Avoiding a hysterectomy
First, realize that there are times when a hysterectomy is absolutely the best option. A fast growing fibroid may actually not be a fibroid at all. It may be a uterine sarcoma (cancer) which, if not removed will ultimately cost you your life. In an emergency situation such as when the bleeding is profuse, and the only way to stop the bleeding is a hysterectomy, then it must be done.
But more typically, uterine fibroids are a more insidious issue for women. They initially cause minor discomforts such as longer menstrual cycles, heavier cycles, more cramping, and pelvic heaviness. Gradually these symptoms progress to heavier bleeding, possibly bleeding not associated with the menses, and worsening pain.
Excluding an emergency state, it is reasonable to try more natural approaches to help control the symptoms, slow down the growth of the fibroid, and maybe even shrink the fibroids.
Keep in mind that fibroids are stimulated by estrogen. There are many estrogen-like substances in our environment, such as parabens (and other hormone disruptors). There is also growth hormones and estrogen-like hormones in non-organic meat (which is how they plump up the chicken or cow). So eating these hormones will affect your body and cause growth of hormone sensitive tissue (both in men and women, boys and girls). This can lead to precocious puberty, breast development in males, decreased fertility in both sexes – and growth of uterine smooth muscle (just as estrogen does in pregnancy).
So if you want to stop the growth of uterine fibroids, you have to decrease the dominance of estrogen in your system. This can only be done with your full attention. Great first steps include:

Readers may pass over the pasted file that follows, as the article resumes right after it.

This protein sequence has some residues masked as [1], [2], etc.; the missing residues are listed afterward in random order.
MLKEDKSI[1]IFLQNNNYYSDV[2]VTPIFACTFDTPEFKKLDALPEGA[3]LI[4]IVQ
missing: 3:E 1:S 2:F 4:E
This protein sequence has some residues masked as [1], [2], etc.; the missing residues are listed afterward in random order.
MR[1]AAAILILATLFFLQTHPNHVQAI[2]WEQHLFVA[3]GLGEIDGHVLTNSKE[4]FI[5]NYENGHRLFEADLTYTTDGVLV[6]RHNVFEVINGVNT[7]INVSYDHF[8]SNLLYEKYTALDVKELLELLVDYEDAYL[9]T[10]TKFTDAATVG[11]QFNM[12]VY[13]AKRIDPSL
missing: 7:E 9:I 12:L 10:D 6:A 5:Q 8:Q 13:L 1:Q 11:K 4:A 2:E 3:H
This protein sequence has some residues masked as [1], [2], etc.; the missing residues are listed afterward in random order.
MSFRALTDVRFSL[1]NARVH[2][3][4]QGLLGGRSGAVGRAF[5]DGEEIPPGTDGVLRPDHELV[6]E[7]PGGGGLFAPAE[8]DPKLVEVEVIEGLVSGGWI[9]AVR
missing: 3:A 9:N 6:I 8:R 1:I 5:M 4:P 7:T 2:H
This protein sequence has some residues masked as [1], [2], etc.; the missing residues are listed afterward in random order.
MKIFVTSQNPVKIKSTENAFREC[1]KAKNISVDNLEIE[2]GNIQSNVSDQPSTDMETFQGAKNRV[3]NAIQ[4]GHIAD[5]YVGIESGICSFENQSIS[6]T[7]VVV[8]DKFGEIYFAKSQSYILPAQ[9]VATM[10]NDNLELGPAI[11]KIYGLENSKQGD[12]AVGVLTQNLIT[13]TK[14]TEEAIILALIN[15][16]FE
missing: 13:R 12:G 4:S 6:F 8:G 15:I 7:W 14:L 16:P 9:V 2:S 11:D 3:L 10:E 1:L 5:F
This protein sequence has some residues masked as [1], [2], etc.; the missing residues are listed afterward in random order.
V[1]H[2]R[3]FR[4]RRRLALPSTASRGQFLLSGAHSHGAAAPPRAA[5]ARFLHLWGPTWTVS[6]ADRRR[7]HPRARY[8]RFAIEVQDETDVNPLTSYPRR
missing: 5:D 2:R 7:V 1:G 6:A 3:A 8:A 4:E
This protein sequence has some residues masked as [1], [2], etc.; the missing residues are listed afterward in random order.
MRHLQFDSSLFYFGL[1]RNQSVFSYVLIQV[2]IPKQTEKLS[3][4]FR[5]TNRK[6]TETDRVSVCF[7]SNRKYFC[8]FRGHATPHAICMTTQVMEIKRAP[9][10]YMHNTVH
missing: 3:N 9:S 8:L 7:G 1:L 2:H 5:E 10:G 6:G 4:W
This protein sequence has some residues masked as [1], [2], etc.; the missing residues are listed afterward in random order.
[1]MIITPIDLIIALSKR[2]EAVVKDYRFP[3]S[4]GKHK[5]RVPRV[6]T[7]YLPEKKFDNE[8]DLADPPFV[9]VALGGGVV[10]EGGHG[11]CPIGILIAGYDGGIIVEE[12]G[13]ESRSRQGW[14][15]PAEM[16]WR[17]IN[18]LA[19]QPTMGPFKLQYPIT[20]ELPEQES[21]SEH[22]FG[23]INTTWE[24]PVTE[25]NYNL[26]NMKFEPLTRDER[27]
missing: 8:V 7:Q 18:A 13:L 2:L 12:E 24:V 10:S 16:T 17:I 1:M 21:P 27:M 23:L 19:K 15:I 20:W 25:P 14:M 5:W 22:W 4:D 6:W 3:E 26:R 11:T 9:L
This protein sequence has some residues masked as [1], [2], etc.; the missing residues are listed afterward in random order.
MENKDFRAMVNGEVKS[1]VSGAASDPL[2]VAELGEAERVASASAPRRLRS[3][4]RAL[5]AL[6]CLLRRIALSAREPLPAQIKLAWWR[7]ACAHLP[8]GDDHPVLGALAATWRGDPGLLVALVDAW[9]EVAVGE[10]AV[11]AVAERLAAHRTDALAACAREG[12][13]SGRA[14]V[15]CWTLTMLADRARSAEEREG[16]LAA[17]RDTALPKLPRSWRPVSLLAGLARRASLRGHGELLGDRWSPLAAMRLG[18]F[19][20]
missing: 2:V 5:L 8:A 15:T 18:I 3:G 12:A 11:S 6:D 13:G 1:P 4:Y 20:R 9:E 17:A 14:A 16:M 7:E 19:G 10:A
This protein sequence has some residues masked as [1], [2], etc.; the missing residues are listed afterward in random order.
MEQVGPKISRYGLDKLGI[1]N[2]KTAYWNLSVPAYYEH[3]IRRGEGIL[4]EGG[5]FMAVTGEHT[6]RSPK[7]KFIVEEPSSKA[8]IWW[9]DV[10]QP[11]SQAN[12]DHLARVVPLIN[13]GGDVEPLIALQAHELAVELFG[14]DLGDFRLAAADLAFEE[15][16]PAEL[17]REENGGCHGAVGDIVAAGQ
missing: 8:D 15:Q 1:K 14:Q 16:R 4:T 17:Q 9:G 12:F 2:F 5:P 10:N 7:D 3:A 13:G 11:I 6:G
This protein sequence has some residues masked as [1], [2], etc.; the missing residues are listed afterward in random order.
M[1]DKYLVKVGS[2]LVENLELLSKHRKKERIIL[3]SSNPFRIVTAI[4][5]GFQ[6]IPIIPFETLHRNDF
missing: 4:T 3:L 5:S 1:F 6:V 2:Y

- Maintain a diet free of exogenous hormones.
- Decrease your exposure to estrogen-like substances such as pesticides, parabens, phthalates by using non/less-toxic hygiene products, cleaning products, etc.
- Avoid over-indulging in lavender or tea tree oil. There are studies demonstrating that these essential oils are estrogen mimics
- Progesterone cream helps balance the estrogen in your system and can be purchased in many drug stores and most health-food stores. It’s important to use an all-natural bio identical progesterone cream because synthetic progesterone (progestin, Provera) can be dangerous. And wild yam extracts are not the same as progesterone, so just stick to the natural progesterone creams. Email me if you desire specific recommendations.
In summary, uterine fibroids are benign, and never cause major problems for most women. Most fibroids to not interfere with conception, do not cause excessive pain or bleeding, and shrink on their own in menopause. Fibroids to not turn into cancer, and they are not (in themselves) life threatening. Treatment commonly involves a hysterectomy, but here at Coily Embrace we believe that it there are effective non-surgical options for dealing with fibroids. Some of these options include avoiding exogenous estrogens, organic living, and application of proper progesterone creams.